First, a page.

Follow the link for a picture, and links in the original.

At the Forward, David is remembered by writers and others who knew him:
https://forward.com/news/israel/442313/longing-for-yesterday-a-tribute-to-the-late-david-ehrlich-of-tmol-shilshom/

May his memory be for a blessing. Blessed is the Righteous Judge.

San Diego synagogue shooting.

An armed attacker entered a Chabad synagogue in Poway, near San Diego, California, on the Sabbath and last day of Passover, and killed 60-year-old Lori Gilbert-Kaye while injuring 3 more. The suspect is identified as 19-year-old John T. Earnest. Even after being shot and wounded, Rabbi Goldstein stood before his congregation and said “We are strong. We are united. They can’t break us.”
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Return to the Undisclosed Location.

If you take Highway 30 out of Portland, you'll head to the north-west along the Columbia river. You'll pass Linnton, with its fish sign and electronic speed signs flashing accusatory amber numerals, and the beautiful St. Johns Bridge. Keep going, and eventually you'll get to Scappoose, and then Saint Helens. Somewhere between Linnton and Scappoose, if you turn off to the left on one of the roads that lead up into the hills and then drive for 10 or 15 minutes, you'll get to where I used to work and live.

But if you're driving from Hillsboro, you don't take Highway 30 at all; instead, you head stright north, through the farm country of Helvetia. You go from silicon chips to cow chips in the blink of an eye. Even for someone who's not generally keen on driving, it's a beautiful trip.

I took off work a little early and got there at 4:30 sharp. Joseph, visiting from Israel, greeted me at the door and invited me in. Rodney came out a few minutes later. It's customary to hold a prayer service at the house of the mourner, but we didn't have the 10 men needed, so we headed out to the synagogue in Portland.

Rodney was doing as well as could be expected. He'd recently had a close-cropped haircut and a shave - probably last week he foresaw Chana's time coming, and took care of his grooming in advance of the mourning period, when one doesn't cut one's hair for 30 days. He managed the occasional smile, and alternated between muffled sobs and his trademark cackle. He told the same stories about himself and Chana that we'd all heard 1000 times - but, well, this was the time to tell them.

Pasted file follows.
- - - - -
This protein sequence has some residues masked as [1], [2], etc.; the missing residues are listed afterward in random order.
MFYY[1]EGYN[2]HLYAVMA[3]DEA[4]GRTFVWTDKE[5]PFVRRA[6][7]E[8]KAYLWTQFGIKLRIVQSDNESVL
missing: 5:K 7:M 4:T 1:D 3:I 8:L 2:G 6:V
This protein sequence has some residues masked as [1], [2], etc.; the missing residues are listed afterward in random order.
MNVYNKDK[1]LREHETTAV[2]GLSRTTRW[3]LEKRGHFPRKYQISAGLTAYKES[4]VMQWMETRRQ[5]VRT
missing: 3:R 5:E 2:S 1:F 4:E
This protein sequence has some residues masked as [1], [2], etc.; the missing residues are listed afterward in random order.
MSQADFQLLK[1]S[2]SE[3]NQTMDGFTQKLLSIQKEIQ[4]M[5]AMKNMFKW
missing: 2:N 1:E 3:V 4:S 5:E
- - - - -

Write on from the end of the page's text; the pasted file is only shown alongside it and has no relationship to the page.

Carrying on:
I am roughly intermediate in age between Rodney and Chana, and their grown children (who are in their 40s). I don't think I was ever really close with the old couple - they kept everyone at a distance. They were content to live on their hilltop and mingle as little as possible with the mere mortals below.

So it would not be true to say that I looked at them as parent figures. But I think you could say that my relationship with them was comparable to the relationship you might have with your parents, as you grow older and you reflect on both the good and the bad things you took away from your parents growing up.

I will not remember Chana and Rodney entirely with fondness. I'll say this about them, though - the paycheck might not have been so steady, but I am the richer for having known them.

At any rate, my business with them is done, and I've got my own life to get back to.

Boss Lady remembered.

The YouTube video is not embeddable, but it is publicly viewable. This is from Chana's funeral yesterday. Rodney, aka Boss Man, talks for a few minutes starting at about 8:45.

https://www.youtube.com/watch?v=yok72rsajhA&feature=player_embedded

Via Joseph's website.


As LJ friends who were following me last year may remember, my relationship with Rodney and Chana was complicated and we did not end on entirely good terms. I did not attend the funeral yesterday; I'd have felt awkward. But I do plan to try to make it the evening memorial prayer service (shiva minyan) today if I can.

Chana and Rodney were an extraordinary couple and Chana lived a remarkable life.